PGA Tour Confidential: Tiger's controversial two-shot penalty, Furyk's 59 and our golf memorabilia wish list

Jim Furyk
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Jim Furyk's second round 59 was only the sixth in PGA Tour history, and the first since Stuart Appleby shot a 59 en route to victory at the 2010 Greenbrier Classic.

3. Did Furyk's performance at the BMW change your mind about Fred Couples' captain's picks for the Presidents Cup?

GODICH: I said all along that Furyk deserved a spot on the team (along with Jordan Spieth). He has been playing brilliantly, he has won at Muirfield Village and he has had other top finishes there in the past few years. And what exactly has Webb Simpson done since winning the 2012 U.S. Open to warrant a spot on the team?

VAN SICKLE: Furyk had a dismal year last year and really played poorly in the clutch. A couple of good rounds early in a tournament isn't the same as needing a par to win on the 72nd hole with an 8-iron in your hand and then making a double-bogey. Furyk may, indeed, have some stellar golf left but after last year, it was time for Fred to go with some new blood. Furyk had the same opportunity as everyone to play his way onto the team in points and didn't do it.


MORFIT: Nope. Given the information he had at the time, Couples would've been crazy not to take Webb and Spieth.

WALKER: Spieth and Simpson were the right picks at the time, but 59 catches your attention. If Couples were picking today, he might take Spieth and Furyk. That’s why they call them “wildcard” picks.

SENS: No. Spieth has been a rocket-shot this year and Simpson has the match-play experience and birdie-barrage potential to make him a strong pick too.

RITTER: Couples made the right moves given the information he had at the time.

BAMBERGER: Fred made good choices. Furyk's handled his whole career like a pro's pro. But it's time for some new blood in an event that needs help.

PASSOV: Very easy to second-guess even before Furyk's BMW week. Frankly, the Presidents Cup could use a little juice, and Jordan Spieth provides more of that than an aging Jim Furyk, who hasn't been able to close. OK, but yes -- Furyk clearly deserves the spot over Webb Simpson. Simpson has one top 10 since April, four overall in '13. Even if Furyk fades to 10th on Monday, that would give him five top 10s in his last six events, including a 2nd in a major. Clearly, Furyk is the hotter golfer.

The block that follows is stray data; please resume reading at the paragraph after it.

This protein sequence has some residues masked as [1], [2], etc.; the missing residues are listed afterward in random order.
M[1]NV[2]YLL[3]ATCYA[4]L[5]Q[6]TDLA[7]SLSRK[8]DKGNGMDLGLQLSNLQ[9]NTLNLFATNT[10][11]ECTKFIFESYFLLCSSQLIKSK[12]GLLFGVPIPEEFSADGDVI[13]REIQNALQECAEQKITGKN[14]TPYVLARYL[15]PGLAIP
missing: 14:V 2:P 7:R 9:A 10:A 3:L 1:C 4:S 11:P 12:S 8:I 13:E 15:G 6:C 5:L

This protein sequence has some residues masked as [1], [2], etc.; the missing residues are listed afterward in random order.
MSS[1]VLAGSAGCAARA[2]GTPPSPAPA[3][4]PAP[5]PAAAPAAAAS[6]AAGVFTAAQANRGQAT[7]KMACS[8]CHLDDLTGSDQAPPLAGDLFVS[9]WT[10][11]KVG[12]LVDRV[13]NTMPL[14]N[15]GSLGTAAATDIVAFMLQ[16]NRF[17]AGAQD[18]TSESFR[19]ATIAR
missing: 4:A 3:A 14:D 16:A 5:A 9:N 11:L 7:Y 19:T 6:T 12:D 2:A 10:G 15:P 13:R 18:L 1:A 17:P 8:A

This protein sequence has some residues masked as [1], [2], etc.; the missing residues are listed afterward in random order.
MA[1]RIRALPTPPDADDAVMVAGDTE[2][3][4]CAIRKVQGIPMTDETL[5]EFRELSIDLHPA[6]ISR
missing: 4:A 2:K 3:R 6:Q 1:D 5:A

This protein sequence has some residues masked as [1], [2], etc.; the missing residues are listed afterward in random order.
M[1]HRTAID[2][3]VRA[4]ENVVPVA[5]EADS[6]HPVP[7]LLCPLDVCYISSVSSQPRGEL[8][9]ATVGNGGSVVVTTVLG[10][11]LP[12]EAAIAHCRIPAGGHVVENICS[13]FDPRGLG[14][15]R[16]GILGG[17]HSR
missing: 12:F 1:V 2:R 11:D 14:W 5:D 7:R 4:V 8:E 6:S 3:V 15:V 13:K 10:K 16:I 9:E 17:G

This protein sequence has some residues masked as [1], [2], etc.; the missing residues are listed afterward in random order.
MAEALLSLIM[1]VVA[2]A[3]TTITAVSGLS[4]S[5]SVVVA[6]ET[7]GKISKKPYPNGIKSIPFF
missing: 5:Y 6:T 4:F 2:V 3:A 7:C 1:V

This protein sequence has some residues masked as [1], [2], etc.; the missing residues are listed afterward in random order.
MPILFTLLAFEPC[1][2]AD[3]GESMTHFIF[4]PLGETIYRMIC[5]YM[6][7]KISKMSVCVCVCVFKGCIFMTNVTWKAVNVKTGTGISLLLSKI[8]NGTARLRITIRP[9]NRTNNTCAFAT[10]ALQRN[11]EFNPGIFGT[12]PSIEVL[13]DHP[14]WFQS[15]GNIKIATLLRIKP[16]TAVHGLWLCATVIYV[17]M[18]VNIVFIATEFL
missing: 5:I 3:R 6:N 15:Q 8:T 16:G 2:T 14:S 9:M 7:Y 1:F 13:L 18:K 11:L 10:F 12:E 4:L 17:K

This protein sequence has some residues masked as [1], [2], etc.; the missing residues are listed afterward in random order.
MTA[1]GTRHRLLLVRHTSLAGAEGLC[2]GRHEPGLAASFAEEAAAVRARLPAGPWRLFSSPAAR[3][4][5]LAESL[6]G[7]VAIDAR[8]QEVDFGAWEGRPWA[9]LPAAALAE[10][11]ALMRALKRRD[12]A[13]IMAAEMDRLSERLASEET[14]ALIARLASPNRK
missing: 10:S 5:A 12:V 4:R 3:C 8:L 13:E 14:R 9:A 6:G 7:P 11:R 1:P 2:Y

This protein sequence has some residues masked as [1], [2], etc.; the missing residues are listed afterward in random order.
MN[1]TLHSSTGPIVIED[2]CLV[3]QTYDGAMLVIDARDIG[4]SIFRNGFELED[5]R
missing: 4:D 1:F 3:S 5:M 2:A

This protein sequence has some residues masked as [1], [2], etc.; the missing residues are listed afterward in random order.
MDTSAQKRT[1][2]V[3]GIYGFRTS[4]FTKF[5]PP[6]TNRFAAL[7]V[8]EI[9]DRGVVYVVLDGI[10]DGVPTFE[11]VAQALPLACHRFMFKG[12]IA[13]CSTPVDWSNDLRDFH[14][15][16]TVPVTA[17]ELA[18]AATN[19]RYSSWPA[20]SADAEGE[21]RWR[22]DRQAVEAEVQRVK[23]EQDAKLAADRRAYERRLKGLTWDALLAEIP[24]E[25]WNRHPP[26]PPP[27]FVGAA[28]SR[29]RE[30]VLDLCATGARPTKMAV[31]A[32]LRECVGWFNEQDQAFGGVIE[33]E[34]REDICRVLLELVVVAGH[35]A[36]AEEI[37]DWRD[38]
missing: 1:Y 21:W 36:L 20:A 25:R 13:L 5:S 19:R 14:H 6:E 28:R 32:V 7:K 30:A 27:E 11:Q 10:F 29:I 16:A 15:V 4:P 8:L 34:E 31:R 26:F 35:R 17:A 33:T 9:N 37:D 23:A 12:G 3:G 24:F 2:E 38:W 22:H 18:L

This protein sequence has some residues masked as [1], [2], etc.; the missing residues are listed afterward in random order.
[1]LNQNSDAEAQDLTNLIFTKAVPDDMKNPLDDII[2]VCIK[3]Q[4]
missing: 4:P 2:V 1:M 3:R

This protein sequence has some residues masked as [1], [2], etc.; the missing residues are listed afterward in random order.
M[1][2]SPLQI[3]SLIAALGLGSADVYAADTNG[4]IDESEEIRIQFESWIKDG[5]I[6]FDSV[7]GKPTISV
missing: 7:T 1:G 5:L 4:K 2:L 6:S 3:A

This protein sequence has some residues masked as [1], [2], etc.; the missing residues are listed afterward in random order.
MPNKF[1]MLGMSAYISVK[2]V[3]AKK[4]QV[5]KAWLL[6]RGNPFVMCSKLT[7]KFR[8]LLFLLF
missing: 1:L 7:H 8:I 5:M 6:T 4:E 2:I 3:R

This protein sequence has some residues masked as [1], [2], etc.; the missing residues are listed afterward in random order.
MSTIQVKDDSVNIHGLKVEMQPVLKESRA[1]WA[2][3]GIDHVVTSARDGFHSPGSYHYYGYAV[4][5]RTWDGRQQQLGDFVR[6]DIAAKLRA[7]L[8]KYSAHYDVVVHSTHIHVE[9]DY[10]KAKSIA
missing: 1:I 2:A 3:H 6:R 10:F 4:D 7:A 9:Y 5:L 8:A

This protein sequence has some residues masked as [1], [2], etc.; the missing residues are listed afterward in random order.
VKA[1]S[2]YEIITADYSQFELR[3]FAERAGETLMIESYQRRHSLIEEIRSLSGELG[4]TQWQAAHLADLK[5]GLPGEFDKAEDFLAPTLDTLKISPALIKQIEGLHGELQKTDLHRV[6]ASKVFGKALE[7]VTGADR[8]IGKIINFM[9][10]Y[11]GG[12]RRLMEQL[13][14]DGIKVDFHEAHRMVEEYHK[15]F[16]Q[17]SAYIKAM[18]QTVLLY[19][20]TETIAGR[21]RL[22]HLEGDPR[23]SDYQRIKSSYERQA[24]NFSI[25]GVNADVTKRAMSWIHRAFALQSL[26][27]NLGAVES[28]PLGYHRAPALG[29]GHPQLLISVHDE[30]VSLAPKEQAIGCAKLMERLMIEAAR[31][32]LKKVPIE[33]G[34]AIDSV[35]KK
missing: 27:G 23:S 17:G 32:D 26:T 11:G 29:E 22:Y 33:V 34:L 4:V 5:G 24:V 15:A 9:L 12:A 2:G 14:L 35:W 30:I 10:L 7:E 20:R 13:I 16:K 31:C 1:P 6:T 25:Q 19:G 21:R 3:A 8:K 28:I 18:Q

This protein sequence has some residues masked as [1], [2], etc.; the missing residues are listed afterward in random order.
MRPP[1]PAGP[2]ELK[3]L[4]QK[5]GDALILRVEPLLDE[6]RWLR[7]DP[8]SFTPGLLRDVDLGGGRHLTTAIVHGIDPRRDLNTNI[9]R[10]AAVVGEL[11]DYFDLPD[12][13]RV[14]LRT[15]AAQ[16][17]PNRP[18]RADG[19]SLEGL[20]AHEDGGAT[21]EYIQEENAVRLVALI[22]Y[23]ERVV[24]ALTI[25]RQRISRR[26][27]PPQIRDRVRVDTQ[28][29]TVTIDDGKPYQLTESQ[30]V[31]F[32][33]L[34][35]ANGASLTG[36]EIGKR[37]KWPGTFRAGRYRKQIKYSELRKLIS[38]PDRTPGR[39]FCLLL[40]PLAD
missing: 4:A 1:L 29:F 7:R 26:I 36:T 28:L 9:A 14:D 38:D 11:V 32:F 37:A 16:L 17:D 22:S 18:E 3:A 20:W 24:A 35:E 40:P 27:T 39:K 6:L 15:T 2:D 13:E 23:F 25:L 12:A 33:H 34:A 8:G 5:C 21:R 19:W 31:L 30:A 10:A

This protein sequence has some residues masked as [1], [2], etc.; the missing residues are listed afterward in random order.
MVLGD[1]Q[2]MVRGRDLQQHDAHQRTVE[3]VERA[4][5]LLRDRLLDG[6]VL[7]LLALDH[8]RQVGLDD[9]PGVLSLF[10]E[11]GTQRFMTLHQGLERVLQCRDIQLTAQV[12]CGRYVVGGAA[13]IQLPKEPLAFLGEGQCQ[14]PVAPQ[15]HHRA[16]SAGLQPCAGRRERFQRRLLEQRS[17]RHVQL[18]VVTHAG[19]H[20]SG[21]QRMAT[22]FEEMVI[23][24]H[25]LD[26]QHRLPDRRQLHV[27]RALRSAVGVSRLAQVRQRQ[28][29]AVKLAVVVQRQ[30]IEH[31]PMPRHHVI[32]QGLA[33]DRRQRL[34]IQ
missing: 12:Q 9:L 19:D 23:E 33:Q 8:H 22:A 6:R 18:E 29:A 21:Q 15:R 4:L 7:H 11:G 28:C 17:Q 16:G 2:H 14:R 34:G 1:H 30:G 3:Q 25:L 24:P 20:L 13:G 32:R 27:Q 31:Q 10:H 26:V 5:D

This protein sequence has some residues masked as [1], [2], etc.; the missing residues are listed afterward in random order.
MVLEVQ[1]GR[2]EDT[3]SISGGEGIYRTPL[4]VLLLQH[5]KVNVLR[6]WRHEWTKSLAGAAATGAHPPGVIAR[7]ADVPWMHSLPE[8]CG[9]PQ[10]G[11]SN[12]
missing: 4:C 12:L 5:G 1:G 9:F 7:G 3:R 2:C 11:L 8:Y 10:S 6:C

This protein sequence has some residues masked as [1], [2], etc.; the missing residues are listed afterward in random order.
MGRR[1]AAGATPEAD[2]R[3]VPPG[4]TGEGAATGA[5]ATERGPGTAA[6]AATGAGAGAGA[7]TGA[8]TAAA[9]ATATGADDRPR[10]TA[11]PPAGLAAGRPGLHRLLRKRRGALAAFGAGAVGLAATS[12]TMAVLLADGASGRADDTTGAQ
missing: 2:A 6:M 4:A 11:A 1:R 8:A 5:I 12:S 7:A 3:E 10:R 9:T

4. Which was more surprising: Furyk's 59 or Rory McIlroy's 78?

PASSOV: Furyk's 59 was shocking, not only because he lapped the field on a course that no one but Luke Donald knew, but also because he doesn't have the length to dominate a layout. If I'm Rory, I've written the year off, other than the dough rolling in for my Asia Silly Season encounter with Tiger.

SENS: Furyk’s 59. McIlroy has been wayward for awhile now. What Furyk did in high winds on a firm, fast course (overcoming a bogey along the way) is much more of a wow than a guy in a slump having a lousy day.

VAN SICKLE: We've seen Rory play some rubbish this year. It's just not hard to shoot 78. A pair of doubles, or one triple, and you're closing in. A 59 by a guy in his 40s is far more surprising.

GODICH: It has to be Furyk's round. Nothing surprises me about Rory these days.

MORFIT: Furyk's 59. Although Rory seems so lost it's sad.

WALKER: A 59 is like a perfect game in baseball -- rare, special and fleeting. After his incredible finish last year, McIlroy’s 2013 season is shocking. Whatever explanation you choose -- new clubs, girlfriend troubles, affluenza -- is insufficient.

BAMBERGER: Oh, 59 for sure. Anybody elite player half out of it can shoot 78. Not many can shoot 59. Many have the skill but it takes more than that. 


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